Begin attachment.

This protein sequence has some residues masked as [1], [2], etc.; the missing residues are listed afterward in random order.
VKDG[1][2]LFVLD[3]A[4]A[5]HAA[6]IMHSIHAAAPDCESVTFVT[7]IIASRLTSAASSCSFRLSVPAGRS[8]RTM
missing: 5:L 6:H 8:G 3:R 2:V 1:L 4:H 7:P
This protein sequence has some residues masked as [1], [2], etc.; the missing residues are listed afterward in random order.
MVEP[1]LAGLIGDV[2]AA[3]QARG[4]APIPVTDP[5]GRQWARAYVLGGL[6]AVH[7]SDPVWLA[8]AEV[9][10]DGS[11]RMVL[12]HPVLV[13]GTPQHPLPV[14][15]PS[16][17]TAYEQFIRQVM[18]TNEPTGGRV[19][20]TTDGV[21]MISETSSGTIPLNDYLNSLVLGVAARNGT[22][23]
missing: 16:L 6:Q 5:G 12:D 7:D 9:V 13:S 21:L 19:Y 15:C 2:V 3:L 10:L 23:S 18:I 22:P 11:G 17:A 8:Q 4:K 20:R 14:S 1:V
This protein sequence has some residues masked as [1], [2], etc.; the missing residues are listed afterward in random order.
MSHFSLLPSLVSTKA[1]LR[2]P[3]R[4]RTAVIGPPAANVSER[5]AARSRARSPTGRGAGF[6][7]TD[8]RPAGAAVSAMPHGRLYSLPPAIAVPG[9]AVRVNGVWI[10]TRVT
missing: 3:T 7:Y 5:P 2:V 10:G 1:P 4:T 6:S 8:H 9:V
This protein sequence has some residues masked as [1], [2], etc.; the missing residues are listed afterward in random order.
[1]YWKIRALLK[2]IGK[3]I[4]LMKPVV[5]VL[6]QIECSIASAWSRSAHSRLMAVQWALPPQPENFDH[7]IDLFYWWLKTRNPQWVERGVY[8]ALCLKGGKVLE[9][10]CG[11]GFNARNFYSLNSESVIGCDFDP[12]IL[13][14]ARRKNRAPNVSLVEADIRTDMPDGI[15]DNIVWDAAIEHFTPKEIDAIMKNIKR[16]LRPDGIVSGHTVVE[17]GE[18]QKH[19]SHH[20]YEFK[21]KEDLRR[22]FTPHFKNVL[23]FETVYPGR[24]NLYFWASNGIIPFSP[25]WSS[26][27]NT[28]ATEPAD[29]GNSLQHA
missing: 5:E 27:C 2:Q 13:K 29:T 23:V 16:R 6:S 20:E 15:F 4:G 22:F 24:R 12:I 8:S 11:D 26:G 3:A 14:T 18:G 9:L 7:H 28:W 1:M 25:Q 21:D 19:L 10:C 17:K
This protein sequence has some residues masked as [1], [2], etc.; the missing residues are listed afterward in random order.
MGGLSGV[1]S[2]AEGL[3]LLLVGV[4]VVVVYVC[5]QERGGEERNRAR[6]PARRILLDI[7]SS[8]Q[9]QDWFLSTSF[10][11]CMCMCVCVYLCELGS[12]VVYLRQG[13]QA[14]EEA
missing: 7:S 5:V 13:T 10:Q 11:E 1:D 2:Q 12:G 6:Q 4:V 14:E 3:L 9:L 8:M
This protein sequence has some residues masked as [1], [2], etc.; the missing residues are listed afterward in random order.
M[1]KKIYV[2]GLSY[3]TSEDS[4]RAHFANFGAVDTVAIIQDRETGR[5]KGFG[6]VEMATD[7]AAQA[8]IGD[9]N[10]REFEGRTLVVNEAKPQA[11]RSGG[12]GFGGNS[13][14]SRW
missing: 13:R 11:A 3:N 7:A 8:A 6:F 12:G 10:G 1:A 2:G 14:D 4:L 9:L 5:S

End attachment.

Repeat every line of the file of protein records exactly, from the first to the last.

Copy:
This protein sequence has some residues masked as [1], [2], etc.; the missing residues are listed afterward in random order.
VKDG[1][2]LFVLD[3]A[4]A[5]HAA[6]IMHSIHAAAPDCESVTFVT[7]IIASRLTSAASSCSFRLSVPAGRS[8]RTM
missing: 5:L 6:H 8:G 3:R 2:V 1:L 4:H 7:P
This protein sequence has some residues masked as [1], [2], etc.; the missing residues are listed afterward in random order.
MVEP[1]LAGLIGDV[2]AA[3]QARG[4]APIPVTDP[5]GRQWARAYVLGGL[6]AVH[7]SDPVWLA[8]AEV[9][10]DGS[11]RMVL[12]HPVLV[13]GTPQHPLPV[14][15]PS[16][17]TAYEQFIRQVM[18]TNEPTGGRV[19][20]TTDGV[21]MISETSSGTIPLNDYLNSLVLGVAARNGT[22][23]
missing: 16:L 6:Q 5:G 12:D 7:D 9:V 13:S 21:L 19:Y 15:C 2:V 3:L 10:L 23:S 18:I 22:P 11:G 17:A 8:Q 4:K 20:R 14:S 1:V
This protein sequence has some residues masked as [1], [2], etc.; the missing residues are listed afterward in random order.
MSHFSLLPSLVSTKA[1]LR[2]P[3]R[4]RTAVIGPPAANVSER[5]AARSRARSPTGRGAGF[6][7]TD[8]RPAGAAVSAMPHGRLYSLPPAIAVPG[9]AVRVNGVWI[10]TRVT
missing: 3:T 7:Y 5:P 2:V 10:G 1:P 4:T 6:S 8:H 9:V
This protein sequence has some residues masked as [1], [2], etc.; the missing residues are listed afterward in random order.
[1]YWKIRALLK[2]IGK[3]I[4]LMKPVV[5]VL[6]QIECSIASAWSRSAHSRLMAVQWALPPQPENFDH[7]IDLFYWWLKTRNPQWVERGVY[8]ALCLKGGKVLE[9][10]CG[11]GFNARNFYSLNSESVIGCDFDP[12]IL[13][14]ARRKNRAPNVSLVEADIRTDMPDGI[15]DNIVWDAAIEHFTPKEIDAIMKNIKR[16]LRPDGIVSGHTVVE[17]GE[18]QKH[19]SHH[20]YEFK[21]KEDLRR[22]FTPHFKNVL[23]FETVYPGR[24]NLYFWASNGIIPFSP[25]WSS[26][27]NT[28]ATEPAD[29]GNSLQHA
missing: 5:E 27:C 2:Q 13:K 29:T 23:V 16:R 6:S 20:E 15:F 4:G 22:F 24:R 12:I 8:S 11:D 26:G 3:A 14:T 18:G 9:L 7:H 28:W 1:M 25:Q 21:D 19:L 10:C 17:K
This protein sequence has some residues masked as [1], [2], etc.; the missing residues are listed afterward in random order.
MGGLSGV[1]S[2]AEGL[3]LLLVGV[4]VVVVYVC[5]QERGGEERNRAR[6]PARRILLDI[7]SS[8]Q[9]QDWFLSTSF[10][11]CMCMCVCVYLCELGS[12]VVYLRQG[13]QA[14]EEA
missing: 7:S 5:V 13:T 10:Q 11:E 1:D 2:Q 12:G 6:Q 4:V 14:E 3:L 9:L 8:M
This protein sequence has some residues masked as [1], [2], etc.; the missing residues are listed afterward in random order.
M[1]KKIYV[2]GLSY[3]TSEDS[4]RAHFANFGAVDTVAIIQDRETGR[5]KGFG[6]VEMATD[7]AAQA[8]IGD[9]N[10]REFEGRTLVVNEAKPQA[11]RSGG[12]GFGGNS[13][14]SRW
missing: 13:R 11:A 3:N 7:A 8:A 6:F 12:G 10:G 1:A 2:G 14:D 4:L 9:L 5:S